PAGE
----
Driving out of BrisVegas this morning after saying a final farewell to an era, a seven-hour abyss stretched before me. I was a mixed bag of emotions, but I had plenty of time to sort the Wizz Fizz from the snakes on the way to my folks’ place at Tamworth.
Herein lies the brilliance of a road trip. Time is your friend. I could indulgently ponder saying goodbye to Brisbane, the great mates I had there and other important issues, such as whether tequila shots would be ok with limes or if it definitely has to be lemons. Of course, due to the driving I could not test out the limes versus lemons issue, but I could certainly think about it at length.
I’m a big fan of car trips. It’s a product of my childhood. Every school holidays Ma and Pa would lug my brothers and me to Sydney or Cowra or Bundaberg or Pindari Dam. They would go anywhere, as long as it meant at least eight hours a day in the Commodore.
Cricket season was the best, at least according to my Dad. We would start the driving about 20 minutes before the first ball and stop for sangers when the cricketers were called in for lunch. The cricket commentators were great company.
Sometimes we’d arrive at a location, park a few streets away and listen to a nail-gripping finish, all packed in the car like prisoners being transported to a new facility. At least it felt like prison to a young girl keen to play with her dolls and get away from her stinky brothers after eight hours of noogies.
Today, there was no cricket. But I managed to get through with help from Triple J and a bit of ABC Radio National. There was one rather interesting radio documentary about why humans have hair and why women get it waxed. It was incredibly interesting. And the best part was I could dedicate the entire stretch between Tenterfield and Gen Innes, which takes about an hour, to thinking about why a woman should or should not get a Brazilian wax. Fascinating stuff.
I had time to think about the mammoth clean we did at the house yesterday. Ten hours of wall scrubbing wore Shorn, Amber and I to thin shadows of our former selves. Today I marvelled at the sense of achievement you get from cleaning and Lowry’s ability to turn anything into a game.
Cleaning the fridge, for example, involved seeing how far away you could be from the Westinghouse and still stick a magnet on it through Frisbee-like throws.
A pile of rubbish on its way to the tip becomes Junk-enga.
Reflecting on those sorts of shenanigans and the underlying optimism took up a good 20 minutes.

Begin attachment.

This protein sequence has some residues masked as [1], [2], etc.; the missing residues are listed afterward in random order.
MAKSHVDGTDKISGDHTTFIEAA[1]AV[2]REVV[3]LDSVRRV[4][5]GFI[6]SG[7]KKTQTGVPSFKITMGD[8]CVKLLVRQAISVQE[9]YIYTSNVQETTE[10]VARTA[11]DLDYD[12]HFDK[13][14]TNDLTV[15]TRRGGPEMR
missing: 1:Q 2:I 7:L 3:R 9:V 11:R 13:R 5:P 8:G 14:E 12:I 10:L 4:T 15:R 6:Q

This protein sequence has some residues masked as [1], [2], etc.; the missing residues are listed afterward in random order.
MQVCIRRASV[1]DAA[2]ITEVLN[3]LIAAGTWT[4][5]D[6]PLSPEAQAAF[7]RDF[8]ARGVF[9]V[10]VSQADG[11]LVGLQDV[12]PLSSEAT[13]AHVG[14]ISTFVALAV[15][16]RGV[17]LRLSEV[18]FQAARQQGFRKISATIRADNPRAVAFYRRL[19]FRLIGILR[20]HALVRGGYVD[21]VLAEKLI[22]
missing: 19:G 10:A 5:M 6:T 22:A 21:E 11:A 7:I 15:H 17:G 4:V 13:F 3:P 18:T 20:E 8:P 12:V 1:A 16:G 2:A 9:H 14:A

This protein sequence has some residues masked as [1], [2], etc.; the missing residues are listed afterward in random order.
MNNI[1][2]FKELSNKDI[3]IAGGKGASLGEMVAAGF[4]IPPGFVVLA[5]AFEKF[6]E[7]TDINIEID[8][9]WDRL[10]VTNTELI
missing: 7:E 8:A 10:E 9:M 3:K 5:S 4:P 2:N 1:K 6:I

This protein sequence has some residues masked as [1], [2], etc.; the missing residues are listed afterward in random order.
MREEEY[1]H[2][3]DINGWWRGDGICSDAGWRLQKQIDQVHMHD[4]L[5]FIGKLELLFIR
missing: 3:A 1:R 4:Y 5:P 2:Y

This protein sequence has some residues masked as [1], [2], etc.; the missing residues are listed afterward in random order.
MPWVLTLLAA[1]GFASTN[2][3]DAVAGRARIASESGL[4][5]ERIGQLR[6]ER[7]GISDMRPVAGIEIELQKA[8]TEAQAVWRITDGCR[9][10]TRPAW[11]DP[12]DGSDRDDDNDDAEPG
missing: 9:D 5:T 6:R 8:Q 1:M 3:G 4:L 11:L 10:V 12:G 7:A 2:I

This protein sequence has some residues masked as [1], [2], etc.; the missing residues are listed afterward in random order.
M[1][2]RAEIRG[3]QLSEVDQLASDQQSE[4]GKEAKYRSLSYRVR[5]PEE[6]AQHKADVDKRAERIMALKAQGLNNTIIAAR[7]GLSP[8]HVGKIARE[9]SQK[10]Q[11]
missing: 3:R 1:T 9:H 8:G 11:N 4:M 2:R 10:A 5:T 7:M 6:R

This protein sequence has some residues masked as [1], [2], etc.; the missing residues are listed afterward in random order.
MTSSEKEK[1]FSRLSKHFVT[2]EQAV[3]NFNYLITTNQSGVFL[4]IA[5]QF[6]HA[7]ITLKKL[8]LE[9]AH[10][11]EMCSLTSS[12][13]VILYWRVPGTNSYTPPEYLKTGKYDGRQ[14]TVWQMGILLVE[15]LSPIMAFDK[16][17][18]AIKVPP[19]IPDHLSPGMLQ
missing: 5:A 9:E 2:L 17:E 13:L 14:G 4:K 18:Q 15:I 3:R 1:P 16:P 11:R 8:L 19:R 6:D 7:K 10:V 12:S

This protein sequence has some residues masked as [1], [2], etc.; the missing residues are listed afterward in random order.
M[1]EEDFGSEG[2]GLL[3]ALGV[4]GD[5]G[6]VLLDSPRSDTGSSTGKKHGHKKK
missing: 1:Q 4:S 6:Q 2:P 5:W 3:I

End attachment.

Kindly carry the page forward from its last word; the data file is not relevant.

The scenery and sunset also impressed me. Of course, it’s no Tasmania but the area around Warwick is stunning as it looks out to the ocean. The shadow of Bluff Rock near Tenterfield was eerie. Luscious pastures turned to burnt brown grass like a game of Wheel of Fortune as I meandered south. Further into the New England hinterland the lanky poplar trees in a stunning autumn-yellow reminded me of my time at university Armidale. Recalling the goon-fuelled shenanigans took up at least an hour.
I even drove past an entire field of sunflowers. That was like staring at a sea of smiles.
Stopping in for a few cuppa at the Driver Reviver, that really put a smile on my face. I mean, it’s tea and it’s free. Wow!
And my car, a 22-year vintage Holden Apollo, she purred down the highway, pleased to be unleashed from the shackles of city driving.
The whole trip was lovely really; exciting, thought-provoking and relaxing. It was all of those good things until I was about 50 kilometres from Tamworth. That’s when time stood still.
I busted open my second bag of carrots (emergency rations) and called my Mum. She was getting dinner ready. “Anything you’d like,” she asked me, excitedly. “Yeah, maybe some tuna and steamed vegetables,” I replied.
“Well you’ll just get what you’re given, Pen,” she says. Looks like it’s oven-roasted spuds.
So after saying goodbye to my mates and a few hours behind the wheel, I drove into Ma and Pa’s. Dad came out in his boxer shorts and directed me into the yard as if my car was a Jumbo Jet. “Penny! Welcome home,” he yelled. I was so pleased to see him.
I know in this adventure, indeed in our life, it’s all about the journey, not the destination. I know that, but seeing my folks tonight put the field of sunflowers to shame.